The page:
The Easysoft's installation script installs unixODBC. Easysoft listens on port 8888 for ODBC requests and 8890 for HTTP requests.
Easysoft's package is made up of separate client/server applications. The clients and servers are a rather mix-and-match affair. You can run a Windows server and Linux clients, or Linux and OpenVMS servers and Java clients (using the ODBC-JDBC bridge), or whatever your application demands. For most users, the servers would be installed on the company database server computers, and the clients would end up wherever the data was needed. This could be your web server, a desktop computer running a database client application, or both. This gives you great flexibility in choosing your data sources, and even allows some unlikely combinations like using spreadsheets on desktop computers as data sources for dynamically updating web pages.
Easysoft's tools are designed to facilitate getting data for your applications, not writing them. In fact, they don't really even provide the API. If you know how to use database tools, Easysoft's products will give you access to a wider range of data sources. If you don't, they provide some tutorial information to point you in the right direction, but that's about it.
The APIs you use are specific to your language or development environment, not Easysoft's product. Most aren't that complicated, but it is totally a matter of what tools you are using. If writing PHP scripts, you connect to your databases with the PHP ODBC support. A command such as @odbc_pconnect(<datasource>, <username>, <password> ) establishes the connection to the data source, returning a string if the connection is successful. Once connected, you request data by assembling a string with your query, and running another API command to execute it. If you are writing in Perl, you use the DBM::ODBC API to access the data sources. If your development tools include an ODBC API, chances are you can use Easysoft's tools to provide access to a wider range of data sources.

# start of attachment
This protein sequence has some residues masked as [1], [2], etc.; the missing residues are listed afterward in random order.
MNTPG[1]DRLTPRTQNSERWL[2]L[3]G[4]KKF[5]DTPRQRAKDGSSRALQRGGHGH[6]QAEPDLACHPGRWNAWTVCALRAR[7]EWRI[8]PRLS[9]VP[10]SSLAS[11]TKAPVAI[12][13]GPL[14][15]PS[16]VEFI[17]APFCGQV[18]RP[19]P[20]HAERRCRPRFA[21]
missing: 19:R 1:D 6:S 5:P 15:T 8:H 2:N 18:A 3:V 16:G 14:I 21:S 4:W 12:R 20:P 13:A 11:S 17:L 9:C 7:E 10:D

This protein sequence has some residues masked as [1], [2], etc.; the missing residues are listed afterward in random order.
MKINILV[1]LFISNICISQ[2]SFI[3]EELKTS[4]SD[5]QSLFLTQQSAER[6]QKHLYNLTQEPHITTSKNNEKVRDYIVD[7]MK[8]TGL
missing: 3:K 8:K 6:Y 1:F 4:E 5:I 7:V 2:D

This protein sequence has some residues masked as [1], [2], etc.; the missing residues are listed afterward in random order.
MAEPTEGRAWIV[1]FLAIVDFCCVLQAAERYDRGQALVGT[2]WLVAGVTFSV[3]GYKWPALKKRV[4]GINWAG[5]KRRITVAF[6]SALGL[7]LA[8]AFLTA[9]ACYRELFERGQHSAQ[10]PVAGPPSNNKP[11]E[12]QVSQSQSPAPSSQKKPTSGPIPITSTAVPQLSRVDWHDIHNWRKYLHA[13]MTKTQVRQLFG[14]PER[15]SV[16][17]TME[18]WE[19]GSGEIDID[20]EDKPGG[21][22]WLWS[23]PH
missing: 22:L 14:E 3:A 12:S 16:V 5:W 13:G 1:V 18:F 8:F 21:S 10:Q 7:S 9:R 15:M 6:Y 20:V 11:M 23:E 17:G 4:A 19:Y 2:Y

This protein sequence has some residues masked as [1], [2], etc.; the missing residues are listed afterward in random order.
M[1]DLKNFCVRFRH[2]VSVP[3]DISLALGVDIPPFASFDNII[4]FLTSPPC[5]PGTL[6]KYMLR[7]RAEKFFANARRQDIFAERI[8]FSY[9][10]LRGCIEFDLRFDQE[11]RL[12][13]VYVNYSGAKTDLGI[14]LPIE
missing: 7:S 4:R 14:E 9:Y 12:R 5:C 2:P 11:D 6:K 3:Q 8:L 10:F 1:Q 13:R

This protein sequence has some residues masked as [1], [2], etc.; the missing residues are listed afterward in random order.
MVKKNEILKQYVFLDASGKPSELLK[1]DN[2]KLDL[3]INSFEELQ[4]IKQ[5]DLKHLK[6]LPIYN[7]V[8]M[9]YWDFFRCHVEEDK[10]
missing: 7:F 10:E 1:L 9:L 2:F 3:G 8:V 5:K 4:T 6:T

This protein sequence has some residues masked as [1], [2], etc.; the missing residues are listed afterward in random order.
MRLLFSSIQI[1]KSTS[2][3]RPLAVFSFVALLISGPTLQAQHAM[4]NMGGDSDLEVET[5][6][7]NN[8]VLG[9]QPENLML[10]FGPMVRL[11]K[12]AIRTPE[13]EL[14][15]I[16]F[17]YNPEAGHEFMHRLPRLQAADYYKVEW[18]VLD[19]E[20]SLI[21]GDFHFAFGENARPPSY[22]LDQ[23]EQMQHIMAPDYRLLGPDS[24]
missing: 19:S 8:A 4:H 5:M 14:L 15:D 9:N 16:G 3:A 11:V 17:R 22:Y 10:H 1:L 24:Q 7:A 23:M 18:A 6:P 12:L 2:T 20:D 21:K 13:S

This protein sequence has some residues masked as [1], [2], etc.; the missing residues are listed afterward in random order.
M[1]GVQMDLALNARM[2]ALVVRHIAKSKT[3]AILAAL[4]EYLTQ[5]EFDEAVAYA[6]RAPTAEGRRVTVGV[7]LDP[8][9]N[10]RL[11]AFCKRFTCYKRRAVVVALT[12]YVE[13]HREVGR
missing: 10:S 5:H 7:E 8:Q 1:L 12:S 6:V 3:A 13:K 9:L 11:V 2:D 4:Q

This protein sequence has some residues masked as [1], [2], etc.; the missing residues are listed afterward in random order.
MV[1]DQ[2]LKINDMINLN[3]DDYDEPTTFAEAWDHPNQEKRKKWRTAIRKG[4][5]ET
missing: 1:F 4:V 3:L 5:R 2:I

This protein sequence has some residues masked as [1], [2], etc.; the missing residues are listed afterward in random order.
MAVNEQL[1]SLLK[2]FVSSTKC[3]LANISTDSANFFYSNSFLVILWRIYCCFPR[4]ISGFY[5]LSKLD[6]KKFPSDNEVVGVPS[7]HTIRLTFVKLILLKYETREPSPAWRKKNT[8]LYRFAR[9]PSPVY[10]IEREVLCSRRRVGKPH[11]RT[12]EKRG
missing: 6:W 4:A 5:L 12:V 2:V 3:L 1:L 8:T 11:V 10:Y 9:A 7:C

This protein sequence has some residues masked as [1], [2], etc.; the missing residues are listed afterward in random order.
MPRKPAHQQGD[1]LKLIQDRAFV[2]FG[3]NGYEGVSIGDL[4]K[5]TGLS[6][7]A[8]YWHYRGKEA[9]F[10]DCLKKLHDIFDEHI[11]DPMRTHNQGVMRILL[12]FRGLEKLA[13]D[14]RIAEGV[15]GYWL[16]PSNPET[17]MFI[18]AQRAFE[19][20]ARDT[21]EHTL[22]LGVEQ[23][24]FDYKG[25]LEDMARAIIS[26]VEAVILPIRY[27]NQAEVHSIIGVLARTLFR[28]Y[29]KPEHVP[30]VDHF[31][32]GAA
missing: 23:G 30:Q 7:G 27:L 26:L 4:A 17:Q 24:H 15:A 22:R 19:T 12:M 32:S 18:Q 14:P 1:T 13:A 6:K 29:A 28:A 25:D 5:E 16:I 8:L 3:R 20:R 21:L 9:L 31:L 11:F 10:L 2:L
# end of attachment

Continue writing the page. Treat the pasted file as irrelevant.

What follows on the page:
Getting Started with DevOps - Including New Data on IT Performance from Puppet Labs 2015 State of DevOps Report
August 27, 2015
12:00 PM CDT
DevOps represents a profound change from the way most IT departments have traditionally worked: from siloed teams and high-anxiety releases to everyone collaborating on uneventful and more frequent releases of higher-quality code. It doesn't matter how large or small an organization is, or even whether it's historically slow moving or risk averse — there are ways to adopt DevOps sanely, and get measurable results in just weeks.
Free to Linux Journal readers.Register Now!
- August 2015 Issue of Linux Journal: Programming
- Django Models and Migrations
- Hacking a Safe with Bash
- Secure Server Deployments in Hostile Territory, Part II
- The Controversy Behind Canonical's Intellectual Property Policy
- Huge Package Overhaul for Debian and Ubuntu
- Shashlik - a Tasty New Android Simulator
- KDE Reveals Plasma Mobile
- Embed Linux in Monitoring and Control Systems
- diff -u: What's New in Kernel Development